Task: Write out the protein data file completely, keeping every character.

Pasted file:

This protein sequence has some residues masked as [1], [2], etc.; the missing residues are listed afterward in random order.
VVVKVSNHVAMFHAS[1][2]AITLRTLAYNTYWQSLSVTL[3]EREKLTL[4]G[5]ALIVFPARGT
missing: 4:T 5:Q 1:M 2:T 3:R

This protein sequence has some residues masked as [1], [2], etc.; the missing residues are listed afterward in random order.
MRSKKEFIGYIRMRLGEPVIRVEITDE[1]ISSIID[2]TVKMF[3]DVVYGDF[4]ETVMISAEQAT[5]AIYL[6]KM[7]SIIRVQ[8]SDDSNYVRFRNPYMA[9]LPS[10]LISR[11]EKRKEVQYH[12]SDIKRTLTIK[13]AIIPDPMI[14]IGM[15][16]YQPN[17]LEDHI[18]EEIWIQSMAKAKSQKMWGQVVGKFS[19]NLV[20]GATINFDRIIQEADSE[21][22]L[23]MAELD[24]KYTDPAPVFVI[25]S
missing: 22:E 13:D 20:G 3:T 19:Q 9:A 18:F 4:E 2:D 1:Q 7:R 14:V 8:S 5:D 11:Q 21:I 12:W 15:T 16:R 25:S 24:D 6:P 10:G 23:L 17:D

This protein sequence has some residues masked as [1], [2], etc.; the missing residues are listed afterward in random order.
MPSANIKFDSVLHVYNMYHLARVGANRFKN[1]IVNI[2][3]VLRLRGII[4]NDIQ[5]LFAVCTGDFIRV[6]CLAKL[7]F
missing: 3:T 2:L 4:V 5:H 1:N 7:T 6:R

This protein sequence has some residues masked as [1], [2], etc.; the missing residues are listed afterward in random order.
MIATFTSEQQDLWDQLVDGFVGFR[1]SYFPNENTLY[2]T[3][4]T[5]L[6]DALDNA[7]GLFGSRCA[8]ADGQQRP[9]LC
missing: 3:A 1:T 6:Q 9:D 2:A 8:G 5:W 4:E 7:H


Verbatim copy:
This protein sequence has some residues masked as [1], [2], etc.; the missing residues are listed afterward in random order.
VVVKVSNHVAMFHAS[1][2]AITLRTLAYNTYWQSLSVTL[3]EREKLTL[4]G[5]ALIVFPARGT
missing: 4:T 5:Q 1:M 2:T 3:R

This protein sequence has some residues masked as [1], [2], etc.; the missing residues are listed afterward in random order.
MRSKKEFIGYIRMRLGEPVIRVEITDE[1]ISSIID[2]TVKMF[3]DVVYGDF[4]ETVMISAEQAT[5]AIYL[6]KM[7]SIIRVQ[8]SDDSNYVRFRNPYMA[9]LPS[10]LISR[11]EKRKEVQYH[12]SDIKRTLTIK[13]AIIPDPMI[14]IGM[15][16]YQPN[17]LEDHI[18]EEIWIQSMAKAKSQKMWGQVVGKFS[19]NLV[20]GATINFDRIIQEADSE[21][22]L[23]MAELD[24]KYTDPAPVFVI[25]S
missing: 22:E 13:D 20:G 3:T 19:Q 9:A 18:F 4:E 2:D 1:Q 7:R 14:V 8:S 5:D 11:Q 21:I 12:W 15:T 16:R 25:S 24:D 6:P 10:G 23:L 17:D

This protein sequence has some residues masked as [1], [2], etc.; the missing residues are listed afterward in random order.
MPSANIKFDSVLHVYNMYHLARVGANRFKN[1]IVNI[2][3]VLRLRGII[4]NDIQ[5]LFAVCTGDFIRV[6]CLAKL[7]F
missing: 3:T 2:L 4:V 5:H 1:N 7:T 6:R

This protein sequence has some residues masked as [1], [2], etc.; the missing residues are listed afterward in random order.
MIATFTSEQQDLWDQLVDGFVGFR[1]SYFPNENTLY[2]T[3][4]T[5]L[6]DALDNA[7]GLFGSRCA[8]ADGQQRP[9]LC
missing: 3:A 1:T 6:Q 9:D 2:A 8:G 5:W 4:E 7:H